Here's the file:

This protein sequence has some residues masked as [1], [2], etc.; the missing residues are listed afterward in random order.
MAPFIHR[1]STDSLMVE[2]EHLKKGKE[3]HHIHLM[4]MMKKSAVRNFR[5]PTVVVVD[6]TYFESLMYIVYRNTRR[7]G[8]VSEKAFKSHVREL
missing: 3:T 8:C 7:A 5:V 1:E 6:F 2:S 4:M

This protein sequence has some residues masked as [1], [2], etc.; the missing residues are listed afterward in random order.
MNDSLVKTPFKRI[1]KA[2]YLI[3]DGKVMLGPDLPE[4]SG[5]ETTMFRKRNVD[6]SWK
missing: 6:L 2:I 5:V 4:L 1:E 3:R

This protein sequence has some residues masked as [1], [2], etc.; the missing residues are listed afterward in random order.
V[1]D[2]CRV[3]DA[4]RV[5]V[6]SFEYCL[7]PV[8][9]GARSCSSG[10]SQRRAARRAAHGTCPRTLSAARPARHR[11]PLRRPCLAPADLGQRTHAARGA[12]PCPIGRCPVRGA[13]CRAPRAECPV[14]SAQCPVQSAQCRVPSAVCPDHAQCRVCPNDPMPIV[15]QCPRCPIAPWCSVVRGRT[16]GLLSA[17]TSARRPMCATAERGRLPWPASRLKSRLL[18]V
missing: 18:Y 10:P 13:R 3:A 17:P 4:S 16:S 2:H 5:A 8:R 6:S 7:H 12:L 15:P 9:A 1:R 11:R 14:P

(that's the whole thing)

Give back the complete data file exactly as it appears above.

This protein sequence has some residues masked as [1], [2], etc.; the missing residues are listed afterward in random order.
MAPFIHR[1]STDSLMVE[2]EHLKKGKE[3]HHIHLM[4]MMKKSAVRNFR[5]PTVVVVD[6]TYFESLMYIVYRNTRR[7]G[8]VSEKAFKSHVREL
missing: 3:T 8:C 7:A 5:V 1:E 6:F 2:S 4:M

This protein sequence has some residues masked as [1], [2], etc.; the missing residues are listed afterward in random order.
MNDSLVKTPFKRI[1]KA[2]YLI[3]DGKVMLGPDLPE[4]SG[5]ETTMFRKRNVD[6]SWK
missing: 6:L 2:I 5:V 4:L 1:E 3:R

This protein sequence has some residues masked as [1], [2], etc.; the missing residues are listed afterward in random order.
V[1]D[2]CRV[3]DA[4]RV[5]V[6]SFEYCL[7]PV[8][9]GARSCSSG[10]SQRRAARRAAHGTCPRTLSAARPARHR[11]PLRRPCLAPADLGQRTHAARGA[12]PCPIGRCPVRGA[13]CRAPRAECPV[14]SAQCPVQSAQCRVPSAVCPDHAQCRVCPNDPMPIV[15]QCPRCPIAPWCSVVRGRT[16]GLLSA[17]TSARRPMCATAERGRLPWPASRLKSRLL[18]V
missing: 18:Y 10:P 13:R 3:A 17:P 4:S 16:S 2:H 5:A 8:R 6:S 7:H 12:L 15:P 9:A 1:R 11:R 14:P